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These data suggest that differences in immunodominance patterns might explain the incomplete …

Home » Biology Articles » Immunobiology » Of mice and humans: how good are HLA transgenic mice as a model of human immune responses? » Methods

- Of mice and humans: how good are HLA transgenic mice as a model of human immune responses?


Peptides were synthesized by A and A Labs and purified to >95% homogeneity by reverse-phase high-performance liquid chromatography (HPLC). Purity was determined using analytical reverse-phase HPLC and amino acid analysis, sequencing, and/or mass spectrometry. Peptides were radio-labeled with the chloramine T method as described [31].

Characteristics of study population

Healthy males and females between 18 and 59 years of age were used in this study. Exclusion criteria were body weight of < 45.4 kg and established pregnancy. Recruited donors were vaccinated by arm scarification with a VACV (Dryvax) vaccination as a prophylactic measure either because of their potential exposure to VACV in a laboratory or hospital setting or because of their enrollment into military and health worker vaccination program. The blood draw was performed within 1 year of the Dryvax vaccination. All experiments carried out with human subjects were in compliance with the Helsinki Declaration. Institutional Review Board approval (FWA# 00000032) and appropriate informed consent were obtained for this study.

PBMC isolation and HLA typing

PBMC were isolated from heparinized blood by gradient centrifugation with a Histopaque-1077 (Sigma-Aldrich, St. Louis, MO) [32], suspended in fetal bovine serum containing 10% dimethyl sulfoxide, and cryo-preserved in liquid nitrogen. Donor's PBMC were typed for HLA-A by high-resolution polymerase chain reaction (Forensic Analytical Molecular Genetics, San Francisco, CA).


A2.1 Tg mice used in this study were the F1 generation derived from crossing homozygous Tg mice (H-2b haplotype) expressing a chimeric gene (A2.1/Kb) consisting of the α1 and α2 domains of HLA and the α3 domain of H-2Kb with BALB/c mice (The Jackson Laboratory, Bar Harbor, ME) [4,33,34]. The HHD A2.1 strain [19] was kindly provided by Dr. Jack Bennink (NIAID, NIH, Bethesda, MD). All mice were bred and maintained following NIH guidelines and Institutional Animal Care and Use Committee-approved animal protocols (AAALAC# 000840 and OLAW# A3779-01).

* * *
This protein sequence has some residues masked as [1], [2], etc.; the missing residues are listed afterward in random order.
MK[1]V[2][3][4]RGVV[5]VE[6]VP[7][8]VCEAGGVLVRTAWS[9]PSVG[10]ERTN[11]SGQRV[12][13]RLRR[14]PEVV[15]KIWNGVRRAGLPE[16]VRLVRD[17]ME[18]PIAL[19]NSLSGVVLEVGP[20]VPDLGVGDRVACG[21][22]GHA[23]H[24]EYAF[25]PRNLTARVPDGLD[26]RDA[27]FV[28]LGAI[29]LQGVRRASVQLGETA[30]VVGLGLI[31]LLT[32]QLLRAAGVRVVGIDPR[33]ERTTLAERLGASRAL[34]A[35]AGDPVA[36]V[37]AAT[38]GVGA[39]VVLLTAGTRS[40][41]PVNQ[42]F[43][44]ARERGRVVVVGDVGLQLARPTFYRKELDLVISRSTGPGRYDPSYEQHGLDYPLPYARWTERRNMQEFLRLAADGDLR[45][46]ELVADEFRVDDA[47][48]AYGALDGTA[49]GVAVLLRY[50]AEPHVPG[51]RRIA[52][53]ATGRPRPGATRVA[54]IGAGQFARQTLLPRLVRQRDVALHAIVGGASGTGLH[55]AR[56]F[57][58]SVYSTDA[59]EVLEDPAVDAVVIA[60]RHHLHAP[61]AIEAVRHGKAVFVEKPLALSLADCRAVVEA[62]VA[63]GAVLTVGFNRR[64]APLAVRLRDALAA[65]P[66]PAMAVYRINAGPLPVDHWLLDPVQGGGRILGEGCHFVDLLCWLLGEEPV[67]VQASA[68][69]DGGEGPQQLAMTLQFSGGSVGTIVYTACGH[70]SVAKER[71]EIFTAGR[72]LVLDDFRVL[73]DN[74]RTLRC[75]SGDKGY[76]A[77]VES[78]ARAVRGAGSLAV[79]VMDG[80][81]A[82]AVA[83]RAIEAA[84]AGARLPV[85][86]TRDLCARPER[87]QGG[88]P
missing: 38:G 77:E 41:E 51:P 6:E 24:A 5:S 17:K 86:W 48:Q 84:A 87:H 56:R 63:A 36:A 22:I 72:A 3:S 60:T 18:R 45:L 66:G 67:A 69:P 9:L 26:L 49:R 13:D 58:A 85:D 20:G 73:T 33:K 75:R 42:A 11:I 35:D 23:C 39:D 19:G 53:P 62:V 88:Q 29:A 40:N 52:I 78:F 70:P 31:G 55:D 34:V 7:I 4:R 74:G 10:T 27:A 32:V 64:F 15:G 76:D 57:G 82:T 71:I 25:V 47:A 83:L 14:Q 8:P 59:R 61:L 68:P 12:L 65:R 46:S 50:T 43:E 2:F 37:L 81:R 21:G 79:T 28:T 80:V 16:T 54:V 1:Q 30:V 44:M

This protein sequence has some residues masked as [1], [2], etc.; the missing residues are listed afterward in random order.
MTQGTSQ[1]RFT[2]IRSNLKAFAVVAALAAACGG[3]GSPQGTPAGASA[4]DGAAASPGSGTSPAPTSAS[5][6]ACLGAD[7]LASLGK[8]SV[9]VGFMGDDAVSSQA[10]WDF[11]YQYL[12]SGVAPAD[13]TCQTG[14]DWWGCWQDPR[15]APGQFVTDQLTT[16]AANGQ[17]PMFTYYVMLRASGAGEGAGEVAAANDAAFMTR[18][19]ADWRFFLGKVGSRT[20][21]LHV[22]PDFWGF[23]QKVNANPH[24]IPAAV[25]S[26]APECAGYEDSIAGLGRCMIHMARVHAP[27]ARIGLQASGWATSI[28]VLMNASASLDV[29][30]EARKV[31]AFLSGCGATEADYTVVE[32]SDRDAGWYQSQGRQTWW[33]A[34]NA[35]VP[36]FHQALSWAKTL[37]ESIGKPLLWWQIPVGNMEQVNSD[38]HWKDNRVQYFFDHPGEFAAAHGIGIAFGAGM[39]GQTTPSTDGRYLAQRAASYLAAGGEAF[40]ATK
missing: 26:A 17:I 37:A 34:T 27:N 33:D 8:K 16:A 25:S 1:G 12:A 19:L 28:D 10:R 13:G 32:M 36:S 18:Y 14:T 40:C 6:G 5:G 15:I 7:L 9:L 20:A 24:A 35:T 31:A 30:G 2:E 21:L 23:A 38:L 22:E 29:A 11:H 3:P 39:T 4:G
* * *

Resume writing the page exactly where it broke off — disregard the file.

Viruses and infection

The Western Reserve strain of VACV was obtained from Dr. Bernard Moss (NIAID). Mice were infected i.p. with 2 × 106 PFU of VACV. On day 7 post-infection, the mice were sacrificed and splenic CD8+ T cells were used in mouse IFN-γ ELISPOT assays.


IFN-γ ELISPOT assays were performed as described [5,9]. In brief, for murine assays, 2 × 105 splenic CD8+ T cells were cultured with 105 human Jurkat cells (expressing the same A2.1/Kb construct as in the Tg mice) pulsed with 10 μg/ml of peptide. For human assays, 2 × 105 PBMC were incubated with 5 μg/ml of peptide. After a 20 h incubation at 37°C, plates were developed, and responses calculated as described [5,9,19]. Criteria for positivity were net spot-forming cells (SFC)/106 cells ≥ 20, stimulation index ≥ 2.0, and p-value ≤ 0.05 using a Student's t test in at least 2 out of 3 experiments.

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